Chad Harbach’s The Art of Fielding tells the tale of Westish College, a D-III school in northwest Wisconsin. Their athletic program has historically been about as successful as any tiny, unheard-of school ever is, but that changes when catcher Mike Schwartz discovers defensive wunderkind Henry Skrimshander one summer and convinces him to come to Westish and play shortstop for the Harpooners. The book follows Skrimshander’s successes, struggles and repercussions for the other characters.
Focusing on Baseball, Harbach Starts Strong
The Art of Fielding (named for a mythological treatise on playing shortstop by that Skrimshander basically memorizes) follows fiction’s standard three-act structure: introduce the characters, introduce the conflict, resolve the conflict. But since most of the people in this book play baseball, perhaps depicting it as a nine-inning game would be more appropriate.
Harbach breezes through the first three innings, going once through the lineup without making a mistake. He writes with an easy-going, briskly paced style that taps into all of baseball’s nostalgia without giving up the setting of a modern college. Students text, listen to iPods, play Tetris – it’s hard to romanticize the modern college experience, but Harbach pulls it off admirably.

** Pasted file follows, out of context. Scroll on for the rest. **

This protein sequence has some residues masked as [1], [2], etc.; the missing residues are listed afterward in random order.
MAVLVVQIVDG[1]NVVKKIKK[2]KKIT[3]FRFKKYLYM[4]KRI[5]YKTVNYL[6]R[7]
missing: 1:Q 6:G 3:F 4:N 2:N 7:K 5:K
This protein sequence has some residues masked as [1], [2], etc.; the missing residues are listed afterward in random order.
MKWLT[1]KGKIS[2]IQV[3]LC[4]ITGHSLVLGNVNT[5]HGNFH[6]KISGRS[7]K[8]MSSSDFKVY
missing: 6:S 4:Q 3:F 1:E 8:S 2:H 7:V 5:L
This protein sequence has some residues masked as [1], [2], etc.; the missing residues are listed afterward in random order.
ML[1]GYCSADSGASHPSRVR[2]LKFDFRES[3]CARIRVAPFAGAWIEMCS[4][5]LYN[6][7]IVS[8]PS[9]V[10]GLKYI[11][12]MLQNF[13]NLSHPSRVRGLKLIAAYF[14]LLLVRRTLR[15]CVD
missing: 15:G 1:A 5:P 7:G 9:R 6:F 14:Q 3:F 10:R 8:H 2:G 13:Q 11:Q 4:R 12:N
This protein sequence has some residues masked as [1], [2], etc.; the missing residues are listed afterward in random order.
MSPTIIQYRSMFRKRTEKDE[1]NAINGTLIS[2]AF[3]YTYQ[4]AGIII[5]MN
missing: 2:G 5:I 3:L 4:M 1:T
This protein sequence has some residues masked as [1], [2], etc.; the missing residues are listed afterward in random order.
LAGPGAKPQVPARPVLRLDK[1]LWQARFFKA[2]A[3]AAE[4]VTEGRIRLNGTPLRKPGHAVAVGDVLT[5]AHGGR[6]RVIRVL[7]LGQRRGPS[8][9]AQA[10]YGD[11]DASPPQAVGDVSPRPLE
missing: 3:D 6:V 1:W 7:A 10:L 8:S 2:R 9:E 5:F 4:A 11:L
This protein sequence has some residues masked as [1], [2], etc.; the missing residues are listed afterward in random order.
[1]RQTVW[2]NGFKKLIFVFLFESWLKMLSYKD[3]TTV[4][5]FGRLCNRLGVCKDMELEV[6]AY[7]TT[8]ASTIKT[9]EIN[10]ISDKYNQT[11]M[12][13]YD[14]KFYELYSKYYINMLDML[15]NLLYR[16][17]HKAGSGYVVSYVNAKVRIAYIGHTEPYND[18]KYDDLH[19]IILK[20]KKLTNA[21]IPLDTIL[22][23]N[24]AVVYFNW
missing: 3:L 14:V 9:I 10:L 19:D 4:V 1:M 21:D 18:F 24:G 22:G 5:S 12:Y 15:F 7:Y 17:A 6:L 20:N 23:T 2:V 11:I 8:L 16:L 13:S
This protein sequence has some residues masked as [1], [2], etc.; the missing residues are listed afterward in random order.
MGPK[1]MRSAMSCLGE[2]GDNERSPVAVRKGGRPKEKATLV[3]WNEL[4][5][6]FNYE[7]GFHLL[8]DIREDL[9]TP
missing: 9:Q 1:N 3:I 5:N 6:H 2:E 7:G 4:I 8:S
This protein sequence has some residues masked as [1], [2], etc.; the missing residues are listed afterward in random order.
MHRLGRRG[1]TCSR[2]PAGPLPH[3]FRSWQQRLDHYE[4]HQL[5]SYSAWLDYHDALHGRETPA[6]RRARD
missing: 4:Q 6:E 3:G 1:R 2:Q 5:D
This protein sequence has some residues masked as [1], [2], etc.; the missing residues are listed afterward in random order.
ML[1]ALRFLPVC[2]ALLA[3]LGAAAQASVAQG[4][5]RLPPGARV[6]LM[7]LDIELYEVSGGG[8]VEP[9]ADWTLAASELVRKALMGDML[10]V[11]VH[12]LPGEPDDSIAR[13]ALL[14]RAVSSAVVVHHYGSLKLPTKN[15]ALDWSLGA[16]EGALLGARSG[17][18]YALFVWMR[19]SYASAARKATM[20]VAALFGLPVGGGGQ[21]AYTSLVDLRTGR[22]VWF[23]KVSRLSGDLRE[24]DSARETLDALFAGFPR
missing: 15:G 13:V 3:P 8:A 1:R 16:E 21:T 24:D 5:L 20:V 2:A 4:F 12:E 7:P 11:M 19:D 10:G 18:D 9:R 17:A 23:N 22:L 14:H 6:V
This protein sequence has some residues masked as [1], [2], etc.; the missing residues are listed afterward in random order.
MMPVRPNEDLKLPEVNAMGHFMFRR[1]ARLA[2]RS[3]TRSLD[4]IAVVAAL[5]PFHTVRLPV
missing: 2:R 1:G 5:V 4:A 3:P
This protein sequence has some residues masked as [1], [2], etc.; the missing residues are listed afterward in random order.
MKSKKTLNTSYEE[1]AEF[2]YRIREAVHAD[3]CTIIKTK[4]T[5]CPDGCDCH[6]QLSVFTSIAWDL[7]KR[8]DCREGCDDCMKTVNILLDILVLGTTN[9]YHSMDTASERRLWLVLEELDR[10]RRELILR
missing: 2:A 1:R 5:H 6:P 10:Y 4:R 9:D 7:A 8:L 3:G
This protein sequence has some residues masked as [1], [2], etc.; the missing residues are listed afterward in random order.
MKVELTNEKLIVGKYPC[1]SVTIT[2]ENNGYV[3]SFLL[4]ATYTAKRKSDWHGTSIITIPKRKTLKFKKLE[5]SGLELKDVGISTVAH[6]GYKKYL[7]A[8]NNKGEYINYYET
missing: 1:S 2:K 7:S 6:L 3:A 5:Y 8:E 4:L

We meet Schwartz first, then Skrimshander, and the first few chapters are almost exclusively about baseball. Then we meet Guert Affenlight, the school’s president, and finally his grown-up daughter Pella. Harbach’s most cerebral, psychologically complex character, Pella shifts the book’s tone from a breezy, fast-moving narrative to a plodding, psychological exploration of all four characters.